Two UF Students Diagnosed with MRSA

On Monday officials confirmed that two on-campus students at the University of Florida have been diagnosed with MRSA.

Both of the students live in the same dorm, Beaty Towers. The apartment-style dorms house 786 students, predominantly freshmen and sophomores.

UF spokeswoman Janine Sikes said the first student, who resides in Beaty East, was diagnosed on September 14. Students in the residence hall were alerted through an email from housing director Lisa Diekow of the staph infection on September 15. The second case was a Beaty West resident. The second case also prompted a similar email to alert other residents.

University officials say they are working with the Alachua County Health Department and the student healthcare center to learn where the two cases originated from.

The emails sent out to students shared preventative tips, such as frequent hand-washing since the staph infection is often spread through hand contact. The emails also advised students to cover any cuts with a bandage and avoid sharing things like razors and towels.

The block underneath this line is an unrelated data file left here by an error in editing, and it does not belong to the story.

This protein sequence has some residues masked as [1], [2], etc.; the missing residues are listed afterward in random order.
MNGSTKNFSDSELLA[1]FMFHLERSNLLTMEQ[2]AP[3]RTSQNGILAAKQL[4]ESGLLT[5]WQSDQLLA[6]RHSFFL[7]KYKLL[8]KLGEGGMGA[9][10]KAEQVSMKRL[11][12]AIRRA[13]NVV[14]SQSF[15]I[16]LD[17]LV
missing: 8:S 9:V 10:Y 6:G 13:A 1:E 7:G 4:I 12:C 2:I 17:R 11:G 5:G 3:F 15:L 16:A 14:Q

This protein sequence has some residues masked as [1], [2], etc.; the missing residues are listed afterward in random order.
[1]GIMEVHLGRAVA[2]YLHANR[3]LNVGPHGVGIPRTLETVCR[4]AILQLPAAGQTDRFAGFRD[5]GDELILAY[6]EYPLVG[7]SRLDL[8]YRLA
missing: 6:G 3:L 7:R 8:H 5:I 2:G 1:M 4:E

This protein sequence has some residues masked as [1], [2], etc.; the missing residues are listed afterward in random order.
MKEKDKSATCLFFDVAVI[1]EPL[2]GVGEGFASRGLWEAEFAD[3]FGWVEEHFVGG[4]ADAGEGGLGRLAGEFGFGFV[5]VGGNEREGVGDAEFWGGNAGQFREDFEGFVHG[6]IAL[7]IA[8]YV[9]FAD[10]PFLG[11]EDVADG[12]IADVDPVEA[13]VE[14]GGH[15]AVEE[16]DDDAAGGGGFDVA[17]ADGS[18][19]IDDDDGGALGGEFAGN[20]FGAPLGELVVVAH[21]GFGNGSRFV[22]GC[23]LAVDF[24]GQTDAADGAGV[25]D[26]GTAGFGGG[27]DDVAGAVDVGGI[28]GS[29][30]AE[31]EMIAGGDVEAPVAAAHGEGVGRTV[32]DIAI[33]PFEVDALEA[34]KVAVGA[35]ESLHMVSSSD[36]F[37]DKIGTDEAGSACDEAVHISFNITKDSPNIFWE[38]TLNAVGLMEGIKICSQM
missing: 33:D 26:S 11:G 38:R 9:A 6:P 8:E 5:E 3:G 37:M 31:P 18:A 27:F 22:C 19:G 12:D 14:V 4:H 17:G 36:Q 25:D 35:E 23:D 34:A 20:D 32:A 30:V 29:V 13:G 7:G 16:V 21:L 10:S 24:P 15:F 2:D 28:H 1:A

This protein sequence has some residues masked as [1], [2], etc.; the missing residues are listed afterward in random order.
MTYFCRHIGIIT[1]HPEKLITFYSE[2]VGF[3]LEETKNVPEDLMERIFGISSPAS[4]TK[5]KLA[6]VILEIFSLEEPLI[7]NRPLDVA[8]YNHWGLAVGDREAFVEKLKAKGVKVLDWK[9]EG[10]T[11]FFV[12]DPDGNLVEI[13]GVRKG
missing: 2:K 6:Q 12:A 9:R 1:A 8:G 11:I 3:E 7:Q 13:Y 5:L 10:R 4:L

Diekow wrote in the email that housing staff “thoroughly cleaned all common classroom and bathroom areas; the Beaty Stairwells; the resident’s apartment; and other areas where this type of infection might spread such as bathrooms, kitchens and common areas.” She also noted that the staff used disinfectant cleaner that kills pathogens including MRSA.

Students were urged to notify family and friends to let them know of the case as well.

MRSA- methicillin‐resistant Staphylococcus aureus- doesn’t respond to antibiotics that are used to treat a common staph infection. It is most commonly spread through touching, the staph germ then enters the body and spreads throughout it.

Those with MRSA skin infections develop painful, swollen areas on the skin that look like boils or blisters. Severe cases can result in chest pain, fatigue, fever and even death. If the infection stays in the skin health care providers can drain the infection to treat it.

People with weakened immune systems are most vulnerable to contract the infection, but healthy people can contract MRSA as well. Athletes who share towels can spread the infection.